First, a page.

The government has today launched a code of practice to ensure that connected products are ‘secure by design’. Tech companies HP Inc and Centrica Hive are the first to commit.
The government has launched a code of practice to ensure that connected products are ‘secure by design’. Security must now be considered in the design process rather than being left as an afterthought.
We welcome the government taking a lead in tackling the growing issue of security in internet-connected products. Manufacturers of these smart devices must now show they are taking security seriously and sign up to the code to better protect consumers who use their products every day.
New safety risks
In its 60 years of existence, Which? has been a champion of consumers’ rights, given advice on products and services, and held industry and the government to account where we find problems – all to keep consumers protected.
Over the past six decades, we’ve had to adapt our testing to ensure we cover the products that have continued to change consumers’ lives. We rigorously test and provide advice that allows consumers to make a smarter decision on the product or service they’re purchasing.
The range of technology we test has grown and expanded over time, as has what is available on the market, with manufacturers continually innovating on features and design.
As technology has changed, new challenges have come to the fore and new risks to consumers’ safety have been exposed.
The security of consumer’s products is the next big issue for Which? and for the industry. Smart technology, the internet of things, and connected homes will bring benefits to consumers, but also risks. From cyber attacks and data leaks come scams and fraud, threatening people’s safety and the security of their personal information.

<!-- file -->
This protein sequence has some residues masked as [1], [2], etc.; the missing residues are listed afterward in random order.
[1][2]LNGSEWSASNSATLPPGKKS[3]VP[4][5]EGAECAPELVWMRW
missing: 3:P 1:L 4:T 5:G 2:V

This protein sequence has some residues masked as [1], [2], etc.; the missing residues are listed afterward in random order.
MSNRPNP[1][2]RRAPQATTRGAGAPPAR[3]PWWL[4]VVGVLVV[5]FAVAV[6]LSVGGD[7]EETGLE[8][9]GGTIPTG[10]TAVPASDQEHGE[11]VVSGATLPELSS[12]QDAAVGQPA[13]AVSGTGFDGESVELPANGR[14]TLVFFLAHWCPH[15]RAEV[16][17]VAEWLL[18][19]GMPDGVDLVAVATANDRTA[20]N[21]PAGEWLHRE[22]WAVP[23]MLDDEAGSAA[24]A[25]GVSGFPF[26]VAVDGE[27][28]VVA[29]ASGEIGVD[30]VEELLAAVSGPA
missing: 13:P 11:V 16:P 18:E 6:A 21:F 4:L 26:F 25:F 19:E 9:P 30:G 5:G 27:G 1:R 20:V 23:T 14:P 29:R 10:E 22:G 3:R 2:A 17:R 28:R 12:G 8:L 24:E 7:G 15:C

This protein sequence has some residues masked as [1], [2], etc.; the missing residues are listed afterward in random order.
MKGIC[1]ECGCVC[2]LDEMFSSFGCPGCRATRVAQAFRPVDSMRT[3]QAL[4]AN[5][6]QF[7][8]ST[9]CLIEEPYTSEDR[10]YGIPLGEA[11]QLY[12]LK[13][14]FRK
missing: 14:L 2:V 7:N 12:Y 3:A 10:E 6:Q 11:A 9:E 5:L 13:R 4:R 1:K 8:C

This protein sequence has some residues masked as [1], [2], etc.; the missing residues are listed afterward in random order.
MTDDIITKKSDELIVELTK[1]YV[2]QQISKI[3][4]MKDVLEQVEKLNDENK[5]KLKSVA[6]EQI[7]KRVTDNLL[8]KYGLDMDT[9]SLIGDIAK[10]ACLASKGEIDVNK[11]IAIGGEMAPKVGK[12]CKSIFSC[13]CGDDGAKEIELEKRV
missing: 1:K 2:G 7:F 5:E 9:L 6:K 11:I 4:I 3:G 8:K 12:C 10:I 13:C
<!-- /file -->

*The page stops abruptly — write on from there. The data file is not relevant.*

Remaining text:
That’s why, in 2014, we first started investigating the security of smart products. Then, in 2015, we brought in a security-testing programme for cameras and wearables, before adding thermostats, smart hubs and more.
We’ve already spotted problems from connected toys that have no security measures, leaving children at risk, to wireless cameras that you can’t protect. We’ve also seen a connected coffee machine that wasn’t secure and allowed us to overload it during testing – a flaw that could lead to a fire.
Code of practice
At the moment, consumers have no way of knowing if a smart product isn’t secure and whether they’re protected or not. And we think that the onus and expectation to make a product secure should be on the manufacturer at the point of design and manufacture, not with the consumer as an after-thought.
Today, Digital Minister Margot James MP joined us at Which? with an invited audience from across the tech industry, manufacturers and academics to launch the government’s new code of practice for manufacturers of connected technology.
We’re supporting the government’s plan for improving the security of connected consumer technology. It’s no longer acceptable for a connected product to be put on the shelves and for it to not be secure.
We believe it’s time that manufacturers took safety and security seriously. With connected devices becoming increasingly popular, it’s vital that consumers aren’t exposed to the risk of cyber-attacks through products that are left vulnerable by manufacturers’ poor design and production.
Companies must ensure that the safety of their customers is the absolute priority when ‘smart’ products are designed.
If strong security standards aren’t already in place when these products hit the shelves, then they shouldn’t be sold.
What security standards do you expect to be in place when you buy smart products? Are you wary of buying connected tech because of the risks it poses?